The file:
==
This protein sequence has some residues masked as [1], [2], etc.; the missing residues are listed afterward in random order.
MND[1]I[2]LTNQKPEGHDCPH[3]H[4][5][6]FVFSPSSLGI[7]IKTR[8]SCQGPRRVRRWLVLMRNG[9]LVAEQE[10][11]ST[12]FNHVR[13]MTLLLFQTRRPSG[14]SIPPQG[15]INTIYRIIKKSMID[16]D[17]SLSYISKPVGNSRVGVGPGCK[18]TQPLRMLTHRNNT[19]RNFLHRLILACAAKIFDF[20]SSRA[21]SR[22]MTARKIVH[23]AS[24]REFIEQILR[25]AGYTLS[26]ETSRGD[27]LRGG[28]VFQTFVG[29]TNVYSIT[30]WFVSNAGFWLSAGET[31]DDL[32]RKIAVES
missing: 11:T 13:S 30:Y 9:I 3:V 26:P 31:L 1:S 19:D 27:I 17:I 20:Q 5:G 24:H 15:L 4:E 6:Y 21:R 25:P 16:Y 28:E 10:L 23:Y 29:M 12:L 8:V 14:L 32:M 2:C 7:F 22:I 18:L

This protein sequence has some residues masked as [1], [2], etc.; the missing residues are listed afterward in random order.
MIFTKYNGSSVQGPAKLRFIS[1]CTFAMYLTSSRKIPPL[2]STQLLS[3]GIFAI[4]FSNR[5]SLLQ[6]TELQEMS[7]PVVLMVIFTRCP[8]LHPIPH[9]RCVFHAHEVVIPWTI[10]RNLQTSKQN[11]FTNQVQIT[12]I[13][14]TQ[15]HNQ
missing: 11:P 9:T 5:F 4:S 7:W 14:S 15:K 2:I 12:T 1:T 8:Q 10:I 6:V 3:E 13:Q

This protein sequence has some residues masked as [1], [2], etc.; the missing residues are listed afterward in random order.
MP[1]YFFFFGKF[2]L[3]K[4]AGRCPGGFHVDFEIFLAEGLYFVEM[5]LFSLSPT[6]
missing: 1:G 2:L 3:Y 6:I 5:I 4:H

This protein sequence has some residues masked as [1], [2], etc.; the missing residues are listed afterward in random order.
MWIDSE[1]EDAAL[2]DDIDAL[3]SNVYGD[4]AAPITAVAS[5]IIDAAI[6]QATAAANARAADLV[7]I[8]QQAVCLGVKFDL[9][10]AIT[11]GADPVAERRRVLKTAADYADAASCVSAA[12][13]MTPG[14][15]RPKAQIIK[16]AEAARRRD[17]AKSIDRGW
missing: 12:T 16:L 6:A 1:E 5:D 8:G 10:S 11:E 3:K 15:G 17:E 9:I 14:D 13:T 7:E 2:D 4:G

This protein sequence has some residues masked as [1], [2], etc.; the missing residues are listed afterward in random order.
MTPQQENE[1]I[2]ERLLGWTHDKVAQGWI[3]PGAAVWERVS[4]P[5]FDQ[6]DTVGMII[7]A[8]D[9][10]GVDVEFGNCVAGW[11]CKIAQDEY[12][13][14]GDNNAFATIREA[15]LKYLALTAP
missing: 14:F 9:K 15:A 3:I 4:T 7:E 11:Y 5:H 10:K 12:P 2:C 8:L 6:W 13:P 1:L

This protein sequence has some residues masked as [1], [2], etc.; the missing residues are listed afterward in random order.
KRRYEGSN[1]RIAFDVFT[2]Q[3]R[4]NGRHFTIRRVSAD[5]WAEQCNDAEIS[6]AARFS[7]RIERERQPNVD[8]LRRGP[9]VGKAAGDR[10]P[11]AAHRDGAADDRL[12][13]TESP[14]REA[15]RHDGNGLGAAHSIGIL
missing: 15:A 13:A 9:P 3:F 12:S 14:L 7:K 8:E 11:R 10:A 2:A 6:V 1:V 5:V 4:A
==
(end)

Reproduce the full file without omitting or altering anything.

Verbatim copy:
This protein sequence has some residues masked as [1], [2], etc.; the missing residues are listed afterward in random order.
MND[1]I[2]LTNQKPEGHDCPH[3]H[4][5][6]FVFSPSSLGI[7]IKTR[8]SCQGPRRVRRWLVLMRNG[9]LVAEQE[10][11]ST[12]FNHVR[13]MTLLLFQTRRPSG[14]SIPPQG[15]INTIYRIIKKSMID[16]D[17]SLSYISKPVGNSRVGVGPGCK[18]TQPLRMLTHRNNT[19]RNFLHRLILACAAKIFDF[20]SSRA[21]SR[22]MTARKIVH[23]AS[24]REFIEQILR[25]AGYTLS[26]ETSRGD[27]LRGG[28]VFQTFVG[29]TNVYSIT[30]WFVSNAGFWLSAGET[31]DDL[32]RKIAVES
missing: 11:T 13:S 30:Y 9:I 3:V 26:P 31:L 1:S 19:D 27:I 17:I 20:Q 5:G 24:H 15:L 4:E 6:Y 21:R 25:P 16:Y 28:E 10:L 23:Y 29:M 12:L 8:V 14:L 32:M 2:C 7:F 22:I 18:L

This protein sequence has some residues masked as [1], [2], etc.; the missing residues are listed afterward in random order.
MIFTKYNGSSVQGPAKLRFIS[1]CTFAMYLTSSRKIPPL[2]STQLLS[3]GIFAI[4]FSNR[5]SLLQ[6]TELQEMS[7]PVVLMVIFTRCP[8]LHPIPH[9]RCVFHAHEVVIPWTI[10]RNLQTSKQN[11]FTNQVQIT[12]I[13][14]TQ[15]HNQ
missing: 11:P 9:T 5:F 4:S 7:W 14:S 15:K 2:I 12:T 1:T 8:Q 10:I 6:V 3:E 13:Q

This protein sequence has some residues masked as [1], [2], etc.; the missing residues are listed afterward in random order.
MP[1]YFFFFGKF[2]L[3]K[4]AGRCPGGFHVDFEIFLAEGLYFVEM[5]LFSLSPT[6]
missing: 1:G 2:L 3:Y 6:I 5:I 4:H

This protein sequence has some residues masked as [1], [2], etc.; the missing residues are listed afterward in random order.
MWIDSE[1]EDAAL[2]DDIDAL[3]SNVYGD[4]AAPITAVAS[5]IIDAAI[6]QATAAANARAADLV[7]I[8]QQAVCLGVKFDL[9][10]AIT[11]GADPVAERRRVLKTAADYADAASCVSAA[12][13]MTPG[14][15]RPKAQIIK[16]AEAARRRD[17]AKSIDRGW
missing: 12:T 16:L 6:A 1:E 5:D 8:G 10:S 11:E 3:K 15:G 17:E 9:I 14:D 13:T 7:E 2:D 4:G

This protein sequence has some residues masked as [1], [2], etc.; the missing residues are listed afterward in random order.
MTPQQENE[1]I[2]ERLLGWTHDKVAQGWI[3]PGAAVWERVS[4]P[5]FDQ[6]DTVGMII[7]A[8]D[9][10]GVDVEFGNCVAGW[11]CKIAQDEY[12][13][14]GDNNAFATIREA[15]LKYLALTAP
missing: 14:F 9:K 15:A 3:I 4:T 7:E 11:Y 5:H 10:K 12:P 2:C 8:L 6:W 13:P 1:L

This protein sequence has some residues masked as [1], [2], etc.; the missing residues are listed afterward in random order.
KRRYEGSN[1]RIAFDVFT[2]Q[3]R[4]NGRHFTIRRVSAD[5]WAEQCNDAEIS[6]AARFS[7]RIERERQPNVD[8]LRRGP[9]VGKAAGDR[10]P[11]AAHRDGAADDRL[12][13]TESP[14]REA[15]RHDGNGLGAAHSIGIL
missing: 15:A 13:A 9:P 3:F 12:S 14:L 7:K 8:E 11:R 10:A 2:A 6:V 1:V 5:V 4:A